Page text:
Wherever bodies of men are congregated together, whether for the object of social convenience, or pleasurable relaxation, or commercial business, there the enemy of the human soul is never slack in sowing the tares of irreligious opinions; and irreligious opinions lead inevitably to immoral practice. Every day's experience, in every age of the world, has proved the truth of these positions. Nothing but the countervailing influence of a pure, and sober, and practical faith, grounded on God's written word, and embracing all which that word has revealed, can give a holier and more serious turn to the thoughts, elevate the affections, control the inclinations, purify the desires, and render our actions, through God's grace, holy, just, and good. God's Spirit is indeed ever striving with the heart of man; but ordinarily, as in the natural, so in the spiritual world, God works only by outward and secondary means. • Faith cometh by hearing, and hearing by the word of God.” It is in the Lord's sanctuary that we have the promises of God's more especial presence with us:--"Where two or three are gathered together in my name, there am I in the midst.” It is when we are on our knees before him in the congregation,—when his word is read in our ears,—when his sacraments are administered before our eyes,

when his ministers are proclaiming the message of reconciliation, and explaining the words of everlasting life, and like the apostles of old “shewing” unto their people" the way of salvation,”-it is then that God's Spirit is nighest to sanctify and enlighten, strengthen and bless us!

Press forward, then, my brethren, in the good undertaking of this day: "God is not unrighteous that he will forget your work or labour which proceedeth of love for his name sake.” He that thus “ lendeth unto the Lord” in the services of bis sanctuary, will never have to regret what his piety shall have prompted him thus to bestow! Gladly have I heard of-gladly do I now witness—the zeal manifesting itself throughout the parish. Gladly have I heard of the appropriate and munificent exertions which were made by the ladies to take their part in this holy object. Female influence, when adorned, and regulated, and sanctified by Christian principle, must ever be of incalculable weight in upholding and advancing the morals of any community! Gladly have I heard of other instances of a willing heart and a bountiful hand. “ The Lord,” in the words of the prophet Nehemiah,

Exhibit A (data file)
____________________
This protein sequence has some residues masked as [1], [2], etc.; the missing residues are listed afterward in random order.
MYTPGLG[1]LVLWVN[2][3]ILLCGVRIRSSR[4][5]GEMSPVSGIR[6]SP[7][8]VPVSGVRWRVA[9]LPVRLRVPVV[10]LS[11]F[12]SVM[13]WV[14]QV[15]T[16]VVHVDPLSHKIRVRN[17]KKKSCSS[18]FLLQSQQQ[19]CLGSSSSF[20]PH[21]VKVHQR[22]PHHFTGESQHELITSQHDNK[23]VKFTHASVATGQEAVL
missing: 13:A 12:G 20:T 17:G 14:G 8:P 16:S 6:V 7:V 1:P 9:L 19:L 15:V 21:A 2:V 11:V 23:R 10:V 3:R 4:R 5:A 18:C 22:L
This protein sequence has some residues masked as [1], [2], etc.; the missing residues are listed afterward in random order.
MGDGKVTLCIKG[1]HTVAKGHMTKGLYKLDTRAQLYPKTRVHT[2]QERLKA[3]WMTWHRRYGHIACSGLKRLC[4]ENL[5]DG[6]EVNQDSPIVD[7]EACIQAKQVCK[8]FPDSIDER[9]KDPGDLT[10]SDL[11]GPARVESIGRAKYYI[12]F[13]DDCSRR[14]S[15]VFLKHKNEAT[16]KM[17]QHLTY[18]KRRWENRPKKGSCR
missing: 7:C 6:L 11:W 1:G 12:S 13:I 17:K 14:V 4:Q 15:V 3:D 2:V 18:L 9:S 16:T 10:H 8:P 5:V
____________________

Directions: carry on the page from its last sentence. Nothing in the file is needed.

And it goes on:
remember" every benefactor“ concerning this; and wipe not out any good deed that they shall do for the house of their God;" but accept and reward them in the great day of account for Christ's sake. And now may

the glorious majesty of the Lord our God be upon us! prosper thou, O Lord, the work of our hands upon us; O prosper thou our handy work !”

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must express and exemplify to others that serious awful sense of the Deity which is impressed upon his own mind, by a solemn and avowed acknowledgement of his power and glory in assemblies set apart for that purpose. Whoever thinks justly must be sensible that private religion never did in fact subsist but where some public profession of was regularly kept up; he must be sensible, that if public worship were once discontinued, a universal forgetfulness of that God would ensue, whom to remember is the strongest fence and preservative against vice; and that the bulk of mankind would soon degenerate into mere savages and barbarians, if there were not stated days to call them off from the common business of life, to attend to what is the most important business of all, their salvation in the next.”-Seed's Sermon on the Reasonableness of Prayer and Public Worship, p. 273.

* The sum of 2741. was raised by the sale of articles, principally of female workmanship, at a bazaar held for this purpose in Speight’s Town.